Rhododendron
(Rhododendron ponticum)
Simple
Linear
Alternate
Shrub, Toothless, Evergreen

leaf

flower

flower closeup

shrubs in flower

distribution map

The alternate leaves, clustered towards the end of the stems, are 6-12 cm long, leathery, unlobed and untoothed and taper to a sharp point. They are dark and glossy above, paler below and have very short stalks.

ID check

Rhododendron is an introduced evergreen shrub, up to 3 m in height with a smooth bark. It spreads rapidly by suckering, to form dense thickets beneath woodland trees or out in the open.

The bell-shaped 5-petalled flowers are purple with brown spots, 5 cm across, and appear in clusters of 10-15 in May.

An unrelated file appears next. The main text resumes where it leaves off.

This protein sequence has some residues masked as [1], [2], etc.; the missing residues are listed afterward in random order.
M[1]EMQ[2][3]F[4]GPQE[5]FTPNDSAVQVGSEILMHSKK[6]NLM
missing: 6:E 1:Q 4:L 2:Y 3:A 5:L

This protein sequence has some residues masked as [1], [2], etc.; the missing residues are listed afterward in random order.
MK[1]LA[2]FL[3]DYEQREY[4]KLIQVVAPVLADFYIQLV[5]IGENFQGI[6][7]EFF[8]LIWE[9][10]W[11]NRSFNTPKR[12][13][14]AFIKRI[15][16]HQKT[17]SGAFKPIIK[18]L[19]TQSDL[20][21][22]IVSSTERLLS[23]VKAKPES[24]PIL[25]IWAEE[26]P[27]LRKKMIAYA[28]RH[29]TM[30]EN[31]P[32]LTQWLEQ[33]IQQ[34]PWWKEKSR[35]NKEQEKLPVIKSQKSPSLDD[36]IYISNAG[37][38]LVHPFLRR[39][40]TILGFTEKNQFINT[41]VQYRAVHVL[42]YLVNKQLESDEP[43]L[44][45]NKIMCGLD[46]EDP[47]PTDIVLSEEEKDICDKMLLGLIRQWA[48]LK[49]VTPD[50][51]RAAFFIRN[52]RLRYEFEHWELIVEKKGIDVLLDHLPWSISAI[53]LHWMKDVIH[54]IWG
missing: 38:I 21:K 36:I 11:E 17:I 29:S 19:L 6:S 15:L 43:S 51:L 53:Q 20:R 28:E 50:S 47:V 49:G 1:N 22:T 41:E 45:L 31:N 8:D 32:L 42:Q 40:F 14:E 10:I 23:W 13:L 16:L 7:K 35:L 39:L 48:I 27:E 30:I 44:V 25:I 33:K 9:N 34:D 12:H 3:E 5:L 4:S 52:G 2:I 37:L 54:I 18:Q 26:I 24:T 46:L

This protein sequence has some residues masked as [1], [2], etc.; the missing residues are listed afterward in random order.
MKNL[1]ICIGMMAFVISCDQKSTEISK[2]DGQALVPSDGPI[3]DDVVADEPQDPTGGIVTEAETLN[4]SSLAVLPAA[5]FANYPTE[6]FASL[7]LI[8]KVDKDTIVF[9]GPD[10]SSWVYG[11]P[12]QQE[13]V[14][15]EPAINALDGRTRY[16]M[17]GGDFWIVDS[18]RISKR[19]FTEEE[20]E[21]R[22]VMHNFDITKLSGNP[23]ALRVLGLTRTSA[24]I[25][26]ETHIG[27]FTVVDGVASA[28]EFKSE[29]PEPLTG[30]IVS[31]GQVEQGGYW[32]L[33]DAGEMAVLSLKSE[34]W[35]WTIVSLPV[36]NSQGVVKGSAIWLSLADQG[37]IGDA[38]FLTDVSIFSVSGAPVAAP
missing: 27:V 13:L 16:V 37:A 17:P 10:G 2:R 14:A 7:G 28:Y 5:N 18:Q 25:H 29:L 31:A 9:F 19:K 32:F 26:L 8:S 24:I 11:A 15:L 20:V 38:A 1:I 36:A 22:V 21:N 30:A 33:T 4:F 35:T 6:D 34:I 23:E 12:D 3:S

Each flower has 10 showy, curved anthers.

Flowers develop into cylindrical capsules 15mm long, which contain many small flattened seeds.

Facts

  • It was introduced from the Armenia in the Caucasus in about 1763 and planted to give cover for game birds in woods.

  • In many areas it is so invasive that it overwhelms the native vegetation, causing enormous conservation problems.

  • The rootstock is used to graft the hundreds of varieties of Rhododendron, which are grown in parks and gardens for ornament

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